Life’s Changed and Now So Have I — Adjustment Disorder?

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Reader’s Question

I have been really depressed the last two years and cannot seem to pull out of it. I have a lovely wife, three great kids, a great home, a great job, no money problems, and plenty of friends.

But I’ve been sleeping a lot, and I quit exercising completely. I now smoke 2-3 packs of cigarettes a day. Sex seems to be the biggest problem in my relationship. She had a hysterectomy and lost all sex drive and sex appeal. She now dresses like an old woman and doesn’t even flirt with me anymore. When I try to touch her, she snaps my head off. We might have sex one time a week or less.

What is wrong with me?

Psychologist’s Reply

Substantial changes in one’s environment or relationship generally require a person to make an adjustment to their manner of coping. Sometimes, these adjustments can be less than optimal and accompanied by considerable anxiety, depression, and maladaptive changes in behavior. Professionals call such reactions that go beyond what one might normally expect from exposure to significant stress an “Adjustment Disorder.”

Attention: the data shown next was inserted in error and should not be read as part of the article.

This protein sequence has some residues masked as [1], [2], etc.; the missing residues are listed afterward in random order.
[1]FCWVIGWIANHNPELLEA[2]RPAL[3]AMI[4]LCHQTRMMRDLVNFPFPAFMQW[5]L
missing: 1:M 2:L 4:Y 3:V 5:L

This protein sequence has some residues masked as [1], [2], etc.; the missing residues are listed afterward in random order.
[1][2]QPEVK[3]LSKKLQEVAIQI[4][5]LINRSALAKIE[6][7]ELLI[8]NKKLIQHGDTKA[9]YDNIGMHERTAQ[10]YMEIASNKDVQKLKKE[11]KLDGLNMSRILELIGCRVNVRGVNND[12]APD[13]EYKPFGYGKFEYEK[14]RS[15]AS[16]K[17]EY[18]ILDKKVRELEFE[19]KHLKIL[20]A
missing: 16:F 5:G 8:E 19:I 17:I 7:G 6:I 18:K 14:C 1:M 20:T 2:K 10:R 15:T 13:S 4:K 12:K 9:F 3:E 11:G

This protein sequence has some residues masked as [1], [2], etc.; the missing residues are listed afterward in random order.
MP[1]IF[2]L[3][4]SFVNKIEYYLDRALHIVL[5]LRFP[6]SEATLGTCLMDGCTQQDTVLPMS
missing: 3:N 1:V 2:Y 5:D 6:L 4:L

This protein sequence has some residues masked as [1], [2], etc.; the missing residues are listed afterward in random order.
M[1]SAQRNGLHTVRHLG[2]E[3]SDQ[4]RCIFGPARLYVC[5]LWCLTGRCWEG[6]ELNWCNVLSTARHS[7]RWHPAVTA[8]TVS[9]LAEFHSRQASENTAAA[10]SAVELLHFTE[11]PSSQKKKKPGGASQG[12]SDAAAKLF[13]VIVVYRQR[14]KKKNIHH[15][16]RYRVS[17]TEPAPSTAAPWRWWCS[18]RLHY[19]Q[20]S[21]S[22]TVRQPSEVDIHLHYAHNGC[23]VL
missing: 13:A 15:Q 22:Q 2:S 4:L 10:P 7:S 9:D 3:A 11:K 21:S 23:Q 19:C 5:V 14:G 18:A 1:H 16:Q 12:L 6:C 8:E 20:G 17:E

If your normal manner of coping has changed and you are experiencing uncharacteristic unhappiness in the face of the recent stressors and changes in your life that you mention, it’s probably a good idea to visit with a mental health professional and get a comprehensive assessment.

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